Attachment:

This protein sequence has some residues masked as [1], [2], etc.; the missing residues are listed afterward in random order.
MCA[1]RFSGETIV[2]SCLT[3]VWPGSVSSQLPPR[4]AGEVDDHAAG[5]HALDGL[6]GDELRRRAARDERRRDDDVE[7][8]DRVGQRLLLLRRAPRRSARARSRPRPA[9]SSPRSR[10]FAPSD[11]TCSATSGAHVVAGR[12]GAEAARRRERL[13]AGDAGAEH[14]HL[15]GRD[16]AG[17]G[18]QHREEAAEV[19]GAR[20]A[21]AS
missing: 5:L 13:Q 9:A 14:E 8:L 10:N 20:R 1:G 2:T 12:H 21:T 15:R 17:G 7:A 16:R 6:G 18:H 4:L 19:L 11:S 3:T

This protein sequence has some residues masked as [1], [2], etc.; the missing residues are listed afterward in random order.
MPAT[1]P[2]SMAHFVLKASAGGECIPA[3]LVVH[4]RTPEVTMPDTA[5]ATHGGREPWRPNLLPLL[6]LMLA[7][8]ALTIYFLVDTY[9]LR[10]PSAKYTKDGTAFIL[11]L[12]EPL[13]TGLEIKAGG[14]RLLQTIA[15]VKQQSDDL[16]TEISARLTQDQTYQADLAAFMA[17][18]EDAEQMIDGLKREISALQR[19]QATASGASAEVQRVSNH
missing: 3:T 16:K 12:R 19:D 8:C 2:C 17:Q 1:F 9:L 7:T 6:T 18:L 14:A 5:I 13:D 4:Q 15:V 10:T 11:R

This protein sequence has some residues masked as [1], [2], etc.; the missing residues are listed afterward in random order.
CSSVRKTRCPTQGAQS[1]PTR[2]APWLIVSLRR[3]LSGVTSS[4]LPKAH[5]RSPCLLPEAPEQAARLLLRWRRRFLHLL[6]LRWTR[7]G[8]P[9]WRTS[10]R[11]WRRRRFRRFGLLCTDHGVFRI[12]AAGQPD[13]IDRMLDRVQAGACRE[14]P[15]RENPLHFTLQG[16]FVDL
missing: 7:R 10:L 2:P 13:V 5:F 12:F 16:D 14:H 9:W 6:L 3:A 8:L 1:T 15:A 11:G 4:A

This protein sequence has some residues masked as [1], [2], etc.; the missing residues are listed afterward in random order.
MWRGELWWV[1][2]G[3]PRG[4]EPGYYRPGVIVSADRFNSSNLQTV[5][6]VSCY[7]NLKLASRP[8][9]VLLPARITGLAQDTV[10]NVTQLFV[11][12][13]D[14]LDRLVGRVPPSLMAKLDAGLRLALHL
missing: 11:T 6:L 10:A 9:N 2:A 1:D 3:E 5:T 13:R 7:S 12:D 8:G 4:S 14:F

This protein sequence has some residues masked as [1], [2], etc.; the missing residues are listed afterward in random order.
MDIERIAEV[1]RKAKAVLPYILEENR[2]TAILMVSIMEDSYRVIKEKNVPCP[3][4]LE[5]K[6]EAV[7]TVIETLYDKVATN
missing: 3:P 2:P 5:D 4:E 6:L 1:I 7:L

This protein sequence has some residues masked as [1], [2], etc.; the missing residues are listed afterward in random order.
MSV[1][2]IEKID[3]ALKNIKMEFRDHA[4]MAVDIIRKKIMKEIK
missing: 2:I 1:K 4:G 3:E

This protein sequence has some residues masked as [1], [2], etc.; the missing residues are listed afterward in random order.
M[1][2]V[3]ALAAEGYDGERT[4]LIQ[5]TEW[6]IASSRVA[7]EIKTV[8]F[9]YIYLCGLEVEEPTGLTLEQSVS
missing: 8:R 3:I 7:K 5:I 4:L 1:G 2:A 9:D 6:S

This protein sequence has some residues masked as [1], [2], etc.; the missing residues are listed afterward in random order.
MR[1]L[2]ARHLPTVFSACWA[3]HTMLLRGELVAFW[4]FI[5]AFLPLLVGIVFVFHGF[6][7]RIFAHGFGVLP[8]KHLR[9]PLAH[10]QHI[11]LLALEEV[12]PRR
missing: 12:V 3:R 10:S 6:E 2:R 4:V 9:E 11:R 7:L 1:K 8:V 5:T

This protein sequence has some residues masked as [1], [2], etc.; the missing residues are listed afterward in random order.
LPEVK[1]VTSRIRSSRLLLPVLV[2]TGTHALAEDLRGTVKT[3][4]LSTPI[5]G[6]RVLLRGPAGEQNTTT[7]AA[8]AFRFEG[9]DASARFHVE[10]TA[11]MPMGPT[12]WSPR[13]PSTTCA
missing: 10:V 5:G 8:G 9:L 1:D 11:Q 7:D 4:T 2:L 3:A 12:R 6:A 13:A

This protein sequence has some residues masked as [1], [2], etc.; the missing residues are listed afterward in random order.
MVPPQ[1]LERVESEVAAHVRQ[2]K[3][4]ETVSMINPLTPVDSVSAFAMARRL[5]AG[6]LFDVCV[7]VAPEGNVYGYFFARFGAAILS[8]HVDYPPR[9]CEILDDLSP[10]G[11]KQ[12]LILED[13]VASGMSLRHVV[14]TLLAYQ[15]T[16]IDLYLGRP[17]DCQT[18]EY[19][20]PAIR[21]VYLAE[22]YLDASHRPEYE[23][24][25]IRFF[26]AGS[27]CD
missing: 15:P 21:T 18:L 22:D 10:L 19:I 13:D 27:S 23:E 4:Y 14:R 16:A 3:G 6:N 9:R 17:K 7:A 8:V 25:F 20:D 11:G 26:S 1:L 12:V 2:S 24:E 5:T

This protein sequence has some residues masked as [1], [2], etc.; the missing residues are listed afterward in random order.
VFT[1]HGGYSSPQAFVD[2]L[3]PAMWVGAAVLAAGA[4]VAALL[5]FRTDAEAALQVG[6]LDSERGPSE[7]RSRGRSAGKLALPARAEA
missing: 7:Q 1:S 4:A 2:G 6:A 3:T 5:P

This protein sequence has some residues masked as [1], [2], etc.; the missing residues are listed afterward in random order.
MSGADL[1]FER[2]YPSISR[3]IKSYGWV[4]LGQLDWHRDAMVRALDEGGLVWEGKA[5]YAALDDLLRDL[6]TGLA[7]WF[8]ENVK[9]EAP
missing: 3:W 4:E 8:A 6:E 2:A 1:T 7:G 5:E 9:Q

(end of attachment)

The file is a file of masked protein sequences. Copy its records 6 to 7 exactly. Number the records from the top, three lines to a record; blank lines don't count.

This protein sequence has some residues masked as [1], [2], etc.; the missing residues are listed afterward in random order.
MSV[1][2]IEKID[3]ALKNIKMEFRDHA[4]MAVDIIRKKIMKEIK
missing: 2:I 1:K 4:G 3:E

This protein sequence has some residues masked as [1], [2], etc.; the missing residues are listed afterward in random order.
M[1][2]V[3]ALAAEGYDGERT[4]LIQ[5]TEW[6]IASSRVA[7]EIKTV[8]F[9]YIYLCGLEVEEPTGLTLEQSVS
missing: 8:R 3:I 7:K 5:I 4:L 1:G 2:A 9:D 6:S